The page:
About the Blogger
As a kid growing up in Princeton I was a competitive swimmer, competitive cyclist, and sometime runner. I used to hang out at Kopps Cycle and raced for the Century Road Club of America. During high school all I cared about was racing on my bike. But that all changed while attending a winter training camp at the Olympic Training Center in Colorado in the Spring of 1980. While I was at the month-long camp as an Olympic hopeful then-President Carter decided the US would boycott the Olympics that year. So I quit racing and attended college in the Fall of 1980. I didn’t even bring a road bike with me to college. Following my college and post grad education I got licensed as a CPA and as an attorney.
I am now age 50 living in Princeton and enjoying the fruits of my athletic endeavors as a kid. Although I don’t race anymore, I regularly workout doing at least one of the three sports I used to excel at when I was younger. Until a few years ago I was mostly walking and swimming. Of course I was doing some bike riding, but it was so sporadic and limited that it hardly counted.
In October, 2010 I joined Princeton Freewheelers (PFW) and within a week rode my 20″ wheel Dahon folding bike on a Don Sprague flat 35-mile C+ Etra Lake ride on a Monday. Then two or three weeks later I rode my folder again on a Peter Harnett hilly 55-mile B Hopewell ride on a Sunday. Both rides went well, and I decided to continue riding with PFW in 2011. In April, 2011 I rebuilt my old steel road bike with compression shifters and rode the Ed Post 50-mile B+ Cranbury ride on a Saturday. That ride also went well. Since then I have enjoyed numerous PFW rides ranging from C+ to A. My favorite rides are the hilly ones, but the fast flat ones are kind of nice, too.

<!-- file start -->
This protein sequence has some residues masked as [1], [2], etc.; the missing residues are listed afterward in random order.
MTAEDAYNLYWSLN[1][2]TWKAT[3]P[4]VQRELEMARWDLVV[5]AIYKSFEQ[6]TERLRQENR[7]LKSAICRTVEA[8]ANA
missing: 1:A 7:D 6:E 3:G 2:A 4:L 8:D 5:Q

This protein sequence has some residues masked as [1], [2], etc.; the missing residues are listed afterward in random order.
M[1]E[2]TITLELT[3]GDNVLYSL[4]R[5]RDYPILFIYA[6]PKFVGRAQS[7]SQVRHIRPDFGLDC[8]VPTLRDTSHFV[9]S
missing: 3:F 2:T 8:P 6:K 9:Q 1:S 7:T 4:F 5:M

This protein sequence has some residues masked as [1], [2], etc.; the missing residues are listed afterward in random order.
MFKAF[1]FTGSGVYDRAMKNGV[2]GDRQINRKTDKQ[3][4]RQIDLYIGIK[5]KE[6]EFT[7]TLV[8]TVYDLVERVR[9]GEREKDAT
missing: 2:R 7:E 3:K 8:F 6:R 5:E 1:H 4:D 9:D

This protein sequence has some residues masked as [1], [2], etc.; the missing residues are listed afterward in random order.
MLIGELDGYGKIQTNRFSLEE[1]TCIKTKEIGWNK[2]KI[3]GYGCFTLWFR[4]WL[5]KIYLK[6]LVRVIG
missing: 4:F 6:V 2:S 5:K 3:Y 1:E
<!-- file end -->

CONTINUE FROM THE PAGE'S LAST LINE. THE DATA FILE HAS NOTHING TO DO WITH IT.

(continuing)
This year I have accumulated 20 ride leader sheets for PFW. The first 10 were for B rides I lead out of Princeton mostly on Sunday mornings starting in February. The second 10 were for B+ rides I lead out of Princeton mostly on Tuesday evenings starting in June and ending in July. I’ve also gone on some club rides offered by other ride leaders this year: Peter Harnett, Jack Palis, Laura Lynch, and Ed Post. This Fall I am signed up to participate in the Hartford Marathon and Philadelphia Marathon, both running events.
/s/ Jeff Lippincott
Nice reading. I have seen you overcame the chain drop by going for a 39T chairing and a shorter chain. May I ask you how many links you removed from the original chain?